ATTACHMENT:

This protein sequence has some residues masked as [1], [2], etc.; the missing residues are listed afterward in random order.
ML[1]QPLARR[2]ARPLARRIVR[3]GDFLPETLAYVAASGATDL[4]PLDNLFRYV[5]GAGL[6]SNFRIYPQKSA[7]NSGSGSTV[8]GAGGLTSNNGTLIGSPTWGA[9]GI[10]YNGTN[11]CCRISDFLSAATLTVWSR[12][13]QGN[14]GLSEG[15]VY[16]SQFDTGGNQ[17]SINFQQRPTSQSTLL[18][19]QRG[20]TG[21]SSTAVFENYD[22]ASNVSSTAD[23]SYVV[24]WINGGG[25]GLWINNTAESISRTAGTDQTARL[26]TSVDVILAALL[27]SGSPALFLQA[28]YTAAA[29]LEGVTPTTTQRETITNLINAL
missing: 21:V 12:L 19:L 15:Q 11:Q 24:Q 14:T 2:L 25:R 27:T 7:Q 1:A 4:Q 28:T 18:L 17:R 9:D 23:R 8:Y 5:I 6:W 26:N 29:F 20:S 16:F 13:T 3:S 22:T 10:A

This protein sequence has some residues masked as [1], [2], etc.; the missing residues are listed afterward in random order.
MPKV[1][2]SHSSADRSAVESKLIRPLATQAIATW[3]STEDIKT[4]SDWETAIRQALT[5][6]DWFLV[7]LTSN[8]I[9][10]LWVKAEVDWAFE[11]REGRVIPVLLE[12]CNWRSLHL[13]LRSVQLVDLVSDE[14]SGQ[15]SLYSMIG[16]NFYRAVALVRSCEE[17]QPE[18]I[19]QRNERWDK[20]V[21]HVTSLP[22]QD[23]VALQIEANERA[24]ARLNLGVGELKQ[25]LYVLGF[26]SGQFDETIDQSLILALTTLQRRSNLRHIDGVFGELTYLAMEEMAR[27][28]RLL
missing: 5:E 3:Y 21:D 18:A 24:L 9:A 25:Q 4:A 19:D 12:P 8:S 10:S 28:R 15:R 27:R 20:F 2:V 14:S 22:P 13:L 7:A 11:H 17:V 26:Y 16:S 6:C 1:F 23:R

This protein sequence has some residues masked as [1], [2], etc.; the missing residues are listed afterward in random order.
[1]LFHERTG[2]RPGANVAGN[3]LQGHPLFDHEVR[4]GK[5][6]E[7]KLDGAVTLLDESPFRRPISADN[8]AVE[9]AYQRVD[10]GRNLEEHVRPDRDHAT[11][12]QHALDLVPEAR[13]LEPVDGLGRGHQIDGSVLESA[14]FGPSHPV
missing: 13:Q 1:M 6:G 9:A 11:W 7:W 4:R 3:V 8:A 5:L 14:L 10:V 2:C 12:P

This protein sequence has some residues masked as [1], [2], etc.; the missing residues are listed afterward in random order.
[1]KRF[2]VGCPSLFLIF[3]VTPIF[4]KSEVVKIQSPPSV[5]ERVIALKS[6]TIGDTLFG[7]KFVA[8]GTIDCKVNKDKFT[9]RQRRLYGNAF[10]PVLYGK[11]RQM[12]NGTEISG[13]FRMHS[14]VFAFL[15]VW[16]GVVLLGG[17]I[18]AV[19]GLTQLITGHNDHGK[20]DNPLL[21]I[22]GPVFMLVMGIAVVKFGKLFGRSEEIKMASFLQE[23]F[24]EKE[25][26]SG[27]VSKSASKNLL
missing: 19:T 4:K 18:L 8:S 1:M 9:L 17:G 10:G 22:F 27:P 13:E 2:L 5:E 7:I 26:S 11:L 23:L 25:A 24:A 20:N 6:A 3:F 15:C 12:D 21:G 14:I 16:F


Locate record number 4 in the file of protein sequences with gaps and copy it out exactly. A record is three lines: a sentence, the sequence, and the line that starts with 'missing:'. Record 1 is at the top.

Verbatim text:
This protein sequence has some residues masked as [1], [2], etc.; the missing residues are listed afterward in random order.
[1]KRF[2]VGCPSLFLIF[3]VTPIF[4]KSEVVKIQSPPSV[5]ERVIALKS[6]TIGDTLFG[7]KFVA[8]GTIDCKVNKDKFT[9]RQRRLYGNAF[10]PVLYGK[11]RQM[12]NGTEISG[13]FRMHS[14]VFAFL[15]VW[16]GVVLLGG[17]I[18]AV[19]GLTQLITGHNDHGK[20]DNPLL[21]I[22]GPVFMLVMGIAVVKFGKLFGRSEEIKMASFLQE[23]F[24]EKE[25][26]SG[27]VSKSASKNLL
missing: 19:T 4:K 18:L 8:S 1:M 9:L 17:G 10:G 22:F 27:P 13:E 2:L 5:E 7:I 26:S 11:L 23:L 25:A 24:A 20:N 6:A 3:F 15:C 12:D 21:G 14:I 16:F